Eye Disease Education

Healthy eyes means more than 20/20 vision.

It is a common misconception that 20/20 vision = Healthy eyes.  However this is not necessarily the case.  There are a many eye conditions and diseases that can affect or damage the eye and at least in the early stages the patient can still maintain “20/20 Vision.”

True or False?  You don’t need an eye exam if you have 20/20 vision.

Answer:  False.

Although 20/20 is a good start, it in no way guarantees that your eyes are healthy.  Below is a review of the most common eye conditions and diseases that can occur with “20/20 Vision.”


Amblyopia is a condition where the eye never develops 20/20 vision due to an uncorrected prescription, a misalignment of the eyes or some other eye disease that affects central vision or acuity.  If this occurs in one eye only, a person may still have 20/20 vision overall all with the use of both eyes but have a severe deficiency in the sight of the amblyopic eye.  This is not uncommon, particularly in children.   Children often don’t know how well they should see and therefore assume that their vision is normal despite a glaring visual problem.  Many types of amblyopia can be improved with treatment but the key is early detection.


Glaucoma is a disease where the intraocular pressure in the eye starts to damage the Optic nerve (the nerve that connects the eye to the brain).  With glaucoma the intraocular eye pressure is usually elevated but in some patient, glaucoma can even occur at what is considered “normal eye pressure”.  Over time, the Optic nerve becomes more and more damaged with the end result being loss of vision potentially to the point of blindness.  The most common type of Glaucoma, called Open Angle Glaucoma, has no symptoms in the early stages.  It is painless and the damage to the nerve occurs gradually, silently and slowly stealing your vision.  Damage from glaucoma typically starts with the peripheral vision and progresses inward leaving the central vision until last.  Therefore a patient can have advanced glaucoma and still maintain 20/20 central vision.  Unfortunately, once the damage occurs it is permanent.  Although glaucoma is not curable it is treatable.  Once again the key is early detection with regular eye exams.  Glaucoma testing is part of every comprehensive eye exam we perform.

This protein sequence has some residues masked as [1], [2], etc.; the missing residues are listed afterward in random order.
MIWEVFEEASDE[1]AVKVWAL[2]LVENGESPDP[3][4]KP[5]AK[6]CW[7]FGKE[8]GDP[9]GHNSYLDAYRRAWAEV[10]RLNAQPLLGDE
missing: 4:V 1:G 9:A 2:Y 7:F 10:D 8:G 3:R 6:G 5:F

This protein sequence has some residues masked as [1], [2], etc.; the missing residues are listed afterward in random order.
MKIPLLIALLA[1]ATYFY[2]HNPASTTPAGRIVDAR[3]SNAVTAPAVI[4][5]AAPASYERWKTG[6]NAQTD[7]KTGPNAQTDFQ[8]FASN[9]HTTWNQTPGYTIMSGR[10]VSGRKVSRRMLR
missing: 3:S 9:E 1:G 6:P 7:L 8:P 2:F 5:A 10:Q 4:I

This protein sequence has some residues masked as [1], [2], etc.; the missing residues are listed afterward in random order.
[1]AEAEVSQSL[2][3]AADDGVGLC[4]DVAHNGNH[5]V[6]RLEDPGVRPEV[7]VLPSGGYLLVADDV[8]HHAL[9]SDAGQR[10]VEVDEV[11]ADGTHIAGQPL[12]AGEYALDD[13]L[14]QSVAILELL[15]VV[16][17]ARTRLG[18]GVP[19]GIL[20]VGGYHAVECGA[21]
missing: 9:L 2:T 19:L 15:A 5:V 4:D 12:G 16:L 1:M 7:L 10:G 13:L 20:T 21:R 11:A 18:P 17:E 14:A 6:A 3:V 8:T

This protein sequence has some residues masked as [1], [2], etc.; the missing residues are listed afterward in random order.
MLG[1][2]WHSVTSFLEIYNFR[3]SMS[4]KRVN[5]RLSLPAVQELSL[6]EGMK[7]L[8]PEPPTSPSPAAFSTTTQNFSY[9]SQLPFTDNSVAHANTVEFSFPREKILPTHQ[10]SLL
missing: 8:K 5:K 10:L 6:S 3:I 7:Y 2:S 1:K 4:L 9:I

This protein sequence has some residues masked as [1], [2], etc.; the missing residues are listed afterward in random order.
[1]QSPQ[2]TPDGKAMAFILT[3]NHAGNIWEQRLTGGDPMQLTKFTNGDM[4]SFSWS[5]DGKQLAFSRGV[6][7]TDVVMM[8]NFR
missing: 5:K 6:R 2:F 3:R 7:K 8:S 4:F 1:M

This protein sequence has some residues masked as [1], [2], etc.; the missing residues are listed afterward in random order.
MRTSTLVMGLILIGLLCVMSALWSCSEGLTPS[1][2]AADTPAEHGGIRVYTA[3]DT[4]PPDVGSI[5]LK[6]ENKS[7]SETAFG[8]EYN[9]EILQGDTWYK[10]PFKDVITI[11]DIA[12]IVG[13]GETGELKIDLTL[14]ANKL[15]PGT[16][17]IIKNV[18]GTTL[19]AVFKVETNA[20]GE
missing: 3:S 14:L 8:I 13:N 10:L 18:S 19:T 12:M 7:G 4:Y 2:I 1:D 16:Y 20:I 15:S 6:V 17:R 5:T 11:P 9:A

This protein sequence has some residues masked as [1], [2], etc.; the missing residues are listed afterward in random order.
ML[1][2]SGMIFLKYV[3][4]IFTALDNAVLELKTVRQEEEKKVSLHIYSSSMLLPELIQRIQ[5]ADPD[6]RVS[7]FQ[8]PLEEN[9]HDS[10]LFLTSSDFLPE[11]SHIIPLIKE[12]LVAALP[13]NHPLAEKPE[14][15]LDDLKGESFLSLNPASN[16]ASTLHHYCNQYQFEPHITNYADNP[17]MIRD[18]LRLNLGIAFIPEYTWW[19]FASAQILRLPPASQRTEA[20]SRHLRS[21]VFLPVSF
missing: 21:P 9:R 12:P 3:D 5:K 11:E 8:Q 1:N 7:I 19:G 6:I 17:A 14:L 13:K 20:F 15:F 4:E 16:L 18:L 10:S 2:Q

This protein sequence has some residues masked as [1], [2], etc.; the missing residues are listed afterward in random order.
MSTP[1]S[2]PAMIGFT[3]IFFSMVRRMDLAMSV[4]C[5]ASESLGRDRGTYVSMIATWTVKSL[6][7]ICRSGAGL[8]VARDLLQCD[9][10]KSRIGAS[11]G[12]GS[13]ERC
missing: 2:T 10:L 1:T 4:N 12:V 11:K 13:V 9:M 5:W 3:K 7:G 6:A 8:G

Diabetic Retinopathy

Diabetes is the leading cause of blindness in the United States.  Surprisingly, most cases of blindness from diabetes are largely preventable if the problems are detected and treated early.  Diabetic retinopathy is the result of the elevated blood sugar damaging the lining of the blood vessels that nourish the retina (the part of the eye that you see with).  Over time these vessels start to leak and produce swelling in the retina and as the condition progresses can lead to more advanced damage that can cause permanent scarring and even retinal detachment and total loss of vision.  Often, unless the changes occur in the central vision, the patient can maintain 20/20 vision despite serious retinal problems.  Therefore it is important for every patient with diabetes be seen on a regular basis.  The frequency of visits can range from annually to every few months depending on the health of the eye, the control and duration of the diabetes.  Our office monitors many patients with diabetes and corresponds regularly with their diabetes doctor about their care and status.

Peripheral Retinal Diseases and Degenerations

Peripheral retinal conditions can be present without symptoms and because they are in the periphery the patient could likely have 20/20 vision.  However their presence indicates significant risk factor for progression to retinal tears or detachments.  Only a thorough eye exam including pupil dilation can detect many of these types of conditions.  Once detected, they can be managed or treated appropriately.

Macular Degeneration

Macular degeneration is disease that affects central vision.  It is most common in patients over 50 years old with the risk increasing with age.   Macular degeneration affects the part of the retinal responsible for central vision called the macula.  Over time it develops deposits and degenerative aging changes that affect its function.  In the early stages of Macular degeneration, a patient may still have 20/20 vision but in more advanced stages the central vision becomes reduced.   Although, macular degeneration is not curable there are several risks factors that can be addressed to possibly slow down its progression.  It is also important to monitor patients with macular degeneration for the potential sight threatening development of “wet” macular degeneration.  Although “wet” macular degeneration can lead to more severe vision loss there have been some advances in recent years with treatment options that potentially can limit the damage that occurs.  Once again, early detection is key.